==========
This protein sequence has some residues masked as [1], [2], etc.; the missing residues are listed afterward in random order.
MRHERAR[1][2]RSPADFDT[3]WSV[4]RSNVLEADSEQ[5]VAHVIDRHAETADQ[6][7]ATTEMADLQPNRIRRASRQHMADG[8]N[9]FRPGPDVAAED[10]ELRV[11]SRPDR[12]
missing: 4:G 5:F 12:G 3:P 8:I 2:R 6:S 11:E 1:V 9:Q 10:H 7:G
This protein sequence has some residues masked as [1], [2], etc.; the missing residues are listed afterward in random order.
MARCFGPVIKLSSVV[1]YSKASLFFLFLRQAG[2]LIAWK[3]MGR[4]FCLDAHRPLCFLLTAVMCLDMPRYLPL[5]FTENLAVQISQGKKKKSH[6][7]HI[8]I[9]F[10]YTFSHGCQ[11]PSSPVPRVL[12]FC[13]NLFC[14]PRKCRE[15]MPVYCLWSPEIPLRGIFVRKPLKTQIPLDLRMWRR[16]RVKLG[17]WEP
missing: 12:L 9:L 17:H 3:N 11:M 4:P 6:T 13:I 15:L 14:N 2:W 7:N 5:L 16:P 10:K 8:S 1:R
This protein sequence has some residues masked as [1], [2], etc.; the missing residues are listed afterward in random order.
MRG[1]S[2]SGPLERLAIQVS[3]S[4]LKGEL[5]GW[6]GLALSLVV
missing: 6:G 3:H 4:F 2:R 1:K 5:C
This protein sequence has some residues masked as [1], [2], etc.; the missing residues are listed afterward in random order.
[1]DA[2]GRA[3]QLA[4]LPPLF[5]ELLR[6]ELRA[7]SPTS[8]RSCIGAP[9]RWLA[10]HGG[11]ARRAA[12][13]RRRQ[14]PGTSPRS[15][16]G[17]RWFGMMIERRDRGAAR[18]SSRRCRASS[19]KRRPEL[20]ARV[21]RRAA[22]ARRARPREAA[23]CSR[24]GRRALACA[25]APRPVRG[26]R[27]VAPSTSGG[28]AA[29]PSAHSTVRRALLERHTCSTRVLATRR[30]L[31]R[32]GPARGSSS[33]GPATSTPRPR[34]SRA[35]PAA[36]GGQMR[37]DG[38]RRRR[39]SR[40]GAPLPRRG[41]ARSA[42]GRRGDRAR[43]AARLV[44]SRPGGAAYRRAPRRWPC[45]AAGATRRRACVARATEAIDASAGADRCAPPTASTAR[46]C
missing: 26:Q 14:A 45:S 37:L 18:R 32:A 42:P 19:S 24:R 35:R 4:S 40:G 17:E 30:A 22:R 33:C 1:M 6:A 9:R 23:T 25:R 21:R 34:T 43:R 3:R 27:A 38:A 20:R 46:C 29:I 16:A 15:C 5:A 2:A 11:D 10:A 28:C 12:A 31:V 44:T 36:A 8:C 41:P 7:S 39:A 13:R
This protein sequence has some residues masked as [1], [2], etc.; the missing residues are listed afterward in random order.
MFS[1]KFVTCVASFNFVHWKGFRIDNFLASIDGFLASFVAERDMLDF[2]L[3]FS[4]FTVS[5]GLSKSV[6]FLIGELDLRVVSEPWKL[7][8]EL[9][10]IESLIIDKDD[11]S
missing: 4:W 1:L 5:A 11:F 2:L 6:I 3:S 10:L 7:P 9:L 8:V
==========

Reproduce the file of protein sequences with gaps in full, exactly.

This protein sequence has some residues masked as [1], [2], etc.; the missing residues are listed afterward in random order.
MRHERAR[1][2]RSPADFDT[3]WSV[4]RSNVLEADSEQ[5]VAHVIDRHAETADQ[6][7]ATTEMADLQPNRIRRASRQHMADG[8]N[9]FRPGPDVAAED[10]ELRV[11]SRPDR[12]
missing: 4:G 5:F 12:G 3:P 8:I 2:R 6:S 11:E 1:V 9:Q 10:H 7:G
This protein sequence has some residues masked as [1], [2], etc.; the missing residues are listed afterward in random order.
MARCFGPVIKLSSVV[1]YSKASLFFLFLRQAG[2]LIAWK[3]MGR[4]FCLDAHRPLCFLLTAVMCLDMPRYLPL[5]FTENLAVQISQGKKKKSH[6][7]HI[8]I[9]F[10]YTFSHGCQ[11]PSSPVPRVL[12]FC[13]NLFC[14]PRKCRE[15]MPVYCLWSPEIPLRGIFVRKPLKTQIPLDLRMWRR[16]RVKLG[17]WEP
missing: 12:L 9:L 17:H 3:N 11:M 4:P 6:T 13:I 15:L 14:N 2:W 7:N 5:L 16:P 10:K 8:S 1:R
This protein sequence has some residues masked as [1], [2], etc.; the missing residues are listed afterward in random order.
MRG[1]S[2]SGPLERLAIQVS[3]S[4]LKGEL[5]GW[6]GLALSLVV
missing: 6:G 3:H 4:F 2:R 1:K 5:C
This protein sequence has some residues masked as [1], [2], etc.; the missing residues are listed afterward in random order.
[1]DA[2]GRA[3]QLA[4]LPPLF[5]ELLR[6]ELRA[7]SPTS[8]RSCIGAP[9]RWLA[10]HGG[11]ARRAA[12][13]RRRQ[14]PGTSPRS[15][16]G[17]RWFGMMIERRDRGAAR[18]SSRRCRASS[19]KRRPEL[20]ARV[21]RRAA[22]ARRARPREAA[23]CSR[24]GRRALACA[25]APRPVRG[26]R[27]VAPSTSGG[28]AA[29]PSAHSTVRRALLERHTCSTRVLATRR[30]L[31]R[32]GPARGSSS[33]GPATSTPRPR[34]SRA[35]PAA[36]GGQMR[37]DG[38]RRRR[39]SR[40]GAPLPRRG[41]ARSA[42]GRRGDRAR[43]AARLV[44]SRPGGAAYRRAPRRWPC[45]AAGATRRRACVARATEAIDASAGADRCAPPTASTAR[46]C
missing: 26:Q 14:A 45:S 37:L 18:R 32:A 42:P 19:S 24:R 35:R 4:S 40:G 17:E 30:A 22:R 33:C 1:M 6:A 9:R 23:T 25:R 21:R 34:T 43:R 3:R 27:A 38:A 20:R 46:C 29:I 16:A 15:C 5:A 2:A 11:D 10:A 28:C 12:A 31:V 44:T 36:A 8:C 41:P 7:S 39:A 13:R
This protein sequence has some residues masked as [1], [2], etc.; the missing residues are listed afterward in random order.
MFS[1]KFVTCVASFNFVHWKGFRIDNFLASIDGFLASFVAERDMLDF[2]L[3]FS[4]FTVS[5]GLSKSV[6]FLIGELDLRVVSEPWKL[7][8]EL[9][10]IESLIIDKDD[11]S
missing: 4:W 1:L 5:A 11:F 2:L 6:I 3:S 10:L 7:P 9:L 8:V